Your work situation may be equally unhealthy, in that it isolates you from your family too, and may trap you sitting at a desk for 40+ hours a week. How healthy is that?

Not so much.

So what can you do?

First, understand that she's not the same woman you married.

Not exactly, because life changes us. People constantly grow and change, and both relationships and parenting change us in deep and fundamental ways.

Everything from her biochemistry to her body... her mental state and her emotional state... her friendships and daily life experiences... all of these have been entirely rewritten.

She’s a different woman now, shaped by a different life than you met her in.

However the woman you met is still there, and you might be able to redesign your life so that she can re-emerge.

Consider a radical redesign of your life

At this stage, if you want to save your family, be ready to be radical, quitting everything, uprooting and moving your life.

It won't be easy, and it will be incredibly scary.

You'll have to be willing to "give it all" for your family, to create this situation-

  • One in which she feels deeply valued ( not just needed ).
  • One which has adventure, new experiences, and new surprises on a daily basis. This depends a lot on her personality, but boredom and monotony is a killer for many relationships.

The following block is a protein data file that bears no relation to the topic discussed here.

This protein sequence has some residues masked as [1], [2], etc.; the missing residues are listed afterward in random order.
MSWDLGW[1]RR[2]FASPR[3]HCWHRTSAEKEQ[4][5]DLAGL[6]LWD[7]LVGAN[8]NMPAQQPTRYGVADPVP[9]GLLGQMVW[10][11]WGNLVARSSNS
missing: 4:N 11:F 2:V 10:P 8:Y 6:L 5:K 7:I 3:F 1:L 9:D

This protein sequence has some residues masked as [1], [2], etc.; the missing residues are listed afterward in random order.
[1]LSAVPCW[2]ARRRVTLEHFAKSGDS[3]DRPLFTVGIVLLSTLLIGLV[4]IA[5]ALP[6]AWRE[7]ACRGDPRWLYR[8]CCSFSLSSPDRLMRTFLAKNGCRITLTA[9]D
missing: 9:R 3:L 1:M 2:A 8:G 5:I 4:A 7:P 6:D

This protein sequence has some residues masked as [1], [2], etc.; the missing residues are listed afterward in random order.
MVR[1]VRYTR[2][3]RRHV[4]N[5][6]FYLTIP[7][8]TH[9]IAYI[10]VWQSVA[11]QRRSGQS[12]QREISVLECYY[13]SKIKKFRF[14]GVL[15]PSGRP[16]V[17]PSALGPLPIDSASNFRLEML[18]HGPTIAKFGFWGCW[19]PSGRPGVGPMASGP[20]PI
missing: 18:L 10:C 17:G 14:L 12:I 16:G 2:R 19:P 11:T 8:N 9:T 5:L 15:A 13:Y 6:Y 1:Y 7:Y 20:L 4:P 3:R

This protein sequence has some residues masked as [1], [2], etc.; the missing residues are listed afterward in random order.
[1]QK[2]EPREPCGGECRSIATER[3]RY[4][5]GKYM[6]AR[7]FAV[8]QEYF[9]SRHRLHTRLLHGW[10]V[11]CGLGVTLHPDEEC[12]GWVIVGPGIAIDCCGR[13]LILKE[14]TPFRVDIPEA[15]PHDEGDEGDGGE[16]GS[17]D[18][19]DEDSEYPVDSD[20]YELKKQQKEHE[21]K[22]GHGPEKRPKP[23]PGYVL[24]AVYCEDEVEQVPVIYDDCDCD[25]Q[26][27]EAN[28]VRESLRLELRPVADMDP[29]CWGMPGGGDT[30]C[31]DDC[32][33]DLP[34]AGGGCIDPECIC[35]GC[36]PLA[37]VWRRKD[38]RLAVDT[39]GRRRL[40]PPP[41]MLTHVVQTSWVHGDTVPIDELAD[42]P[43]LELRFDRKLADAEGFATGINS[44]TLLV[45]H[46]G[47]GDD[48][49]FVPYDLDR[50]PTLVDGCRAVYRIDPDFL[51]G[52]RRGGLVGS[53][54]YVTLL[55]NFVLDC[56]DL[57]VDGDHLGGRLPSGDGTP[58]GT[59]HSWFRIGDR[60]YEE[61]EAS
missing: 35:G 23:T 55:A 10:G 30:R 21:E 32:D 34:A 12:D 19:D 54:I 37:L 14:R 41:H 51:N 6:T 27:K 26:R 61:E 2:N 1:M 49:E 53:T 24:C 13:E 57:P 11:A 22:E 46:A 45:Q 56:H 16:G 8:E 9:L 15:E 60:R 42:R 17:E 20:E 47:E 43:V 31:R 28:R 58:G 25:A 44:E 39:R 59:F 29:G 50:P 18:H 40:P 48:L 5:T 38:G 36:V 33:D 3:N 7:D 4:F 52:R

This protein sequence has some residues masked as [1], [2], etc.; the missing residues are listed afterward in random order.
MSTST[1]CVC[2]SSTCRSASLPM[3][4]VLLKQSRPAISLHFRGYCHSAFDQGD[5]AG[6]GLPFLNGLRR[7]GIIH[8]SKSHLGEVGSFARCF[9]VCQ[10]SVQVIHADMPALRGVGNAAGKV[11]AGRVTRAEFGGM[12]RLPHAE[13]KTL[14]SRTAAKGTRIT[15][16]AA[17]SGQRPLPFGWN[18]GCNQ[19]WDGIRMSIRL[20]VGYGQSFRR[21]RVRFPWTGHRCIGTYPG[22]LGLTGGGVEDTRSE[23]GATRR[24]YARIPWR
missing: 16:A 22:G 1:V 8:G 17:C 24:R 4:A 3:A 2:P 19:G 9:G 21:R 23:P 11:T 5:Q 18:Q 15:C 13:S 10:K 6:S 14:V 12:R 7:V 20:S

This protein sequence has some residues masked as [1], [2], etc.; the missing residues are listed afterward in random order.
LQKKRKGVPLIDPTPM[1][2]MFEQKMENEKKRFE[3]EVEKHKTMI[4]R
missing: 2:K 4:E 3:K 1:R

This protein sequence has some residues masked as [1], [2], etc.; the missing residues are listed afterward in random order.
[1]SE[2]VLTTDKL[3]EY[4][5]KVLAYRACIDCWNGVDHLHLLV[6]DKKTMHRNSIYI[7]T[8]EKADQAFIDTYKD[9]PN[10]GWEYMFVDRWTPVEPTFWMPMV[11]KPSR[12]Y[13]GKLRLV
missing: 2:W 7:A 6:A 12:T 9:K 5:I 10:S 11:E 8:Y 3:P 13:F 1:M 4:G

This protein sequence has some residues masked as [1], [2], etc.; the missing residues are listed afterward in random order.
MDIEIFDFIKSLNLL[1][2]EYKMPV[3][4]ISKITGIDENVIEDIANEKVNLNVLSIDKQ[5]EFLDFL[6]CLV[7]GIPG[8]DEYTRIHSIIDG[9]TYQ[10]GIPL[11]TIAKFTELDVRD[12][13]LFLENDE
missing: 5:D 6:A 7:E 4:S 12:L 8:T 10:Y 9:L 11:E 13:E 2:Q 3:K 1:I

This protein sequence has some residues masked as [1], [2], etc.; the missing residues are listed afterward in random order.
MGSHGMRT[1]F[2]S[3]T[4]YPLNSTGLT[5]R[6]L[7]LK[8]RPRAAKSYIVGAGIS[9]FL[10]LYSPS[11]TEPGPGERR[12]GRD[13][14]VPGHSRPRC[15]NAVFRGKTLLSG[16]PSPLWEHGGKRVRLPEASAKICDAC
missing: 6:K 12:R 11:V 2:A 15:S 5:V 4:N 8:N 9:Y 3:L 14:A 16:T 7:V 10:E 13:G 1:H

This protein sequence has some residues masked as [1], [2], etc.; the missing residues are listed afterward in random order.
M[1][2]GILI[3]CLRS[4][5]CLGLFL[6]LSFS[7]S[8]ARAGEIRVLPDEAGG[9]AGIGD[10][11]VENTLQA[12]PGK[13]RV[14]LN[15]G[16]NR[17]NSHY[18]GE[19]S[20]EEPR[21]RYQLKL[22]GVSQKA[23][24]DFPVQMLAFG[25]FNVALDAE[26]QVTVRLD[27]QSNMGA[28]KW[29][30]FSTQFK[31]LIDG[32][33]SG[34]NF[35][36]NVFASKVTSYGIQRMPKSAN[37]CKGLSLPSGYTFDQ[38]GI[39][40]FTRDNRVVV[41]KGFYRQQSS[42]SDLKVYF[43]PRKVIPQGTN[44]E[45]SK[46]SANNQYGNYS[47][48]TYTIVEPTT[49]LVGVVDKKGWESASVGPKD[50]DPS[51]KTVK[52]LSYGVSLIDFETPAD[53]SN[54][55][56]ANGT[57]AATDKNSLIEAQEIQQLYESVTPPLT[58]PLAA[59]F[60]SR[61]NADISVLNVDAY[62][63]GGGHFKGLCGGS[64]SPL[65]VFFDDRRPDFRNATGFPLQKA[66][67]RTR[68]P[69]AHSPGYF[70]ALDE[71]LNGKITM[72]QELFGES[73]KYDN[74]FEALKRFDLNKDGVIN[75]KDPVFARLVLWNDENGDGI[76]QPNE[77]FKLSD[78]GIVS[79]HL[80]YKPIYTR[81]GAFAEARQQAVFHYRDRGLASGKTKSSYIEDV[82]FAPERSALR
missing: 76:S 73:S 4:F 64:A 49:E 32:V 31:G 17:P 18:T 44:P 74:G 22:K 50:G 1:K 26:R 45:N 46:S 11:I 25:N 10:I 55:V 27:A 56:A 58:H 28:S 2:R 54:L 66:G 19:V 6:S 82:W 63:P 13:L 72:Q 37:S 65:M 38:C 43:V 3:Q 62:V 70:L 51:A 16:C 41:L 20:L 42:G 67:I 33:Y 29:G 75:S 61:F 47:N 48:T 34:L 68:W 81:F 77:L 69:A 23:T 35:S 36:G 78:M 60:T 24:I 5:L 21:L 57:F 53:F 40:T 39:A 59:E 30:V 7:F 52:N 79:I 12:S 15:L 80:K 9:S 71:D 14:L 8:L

• One where you can each be 50% involved in raising the family, and 50% in some kind of career or personal life mission. Learning, growing, doing new things daily.
  • One in which she can be herself again, the woman you fell in love with.

Every option has to be on the table. Her happiness, and your happiness, come before anything else, because without those… what’s a family for anyway?

I'm talking big changes here, like;

  • Changing your career so you can be home 50% of the time, and she can work 50% too.
  • Quitting your job and switching roles, so that you're the primary caregiver for your kids, and she's the primary breadwinner.
  • Moving to a new country.
  • Moving her parents in, or a nanny, or a sister, so she has a tribe to help raise the kids.

Basically whatever works.

Big changes will be scary, involve huge sacrifice, and may even seem impossible- but you have to ask "what's most important to me in my life?"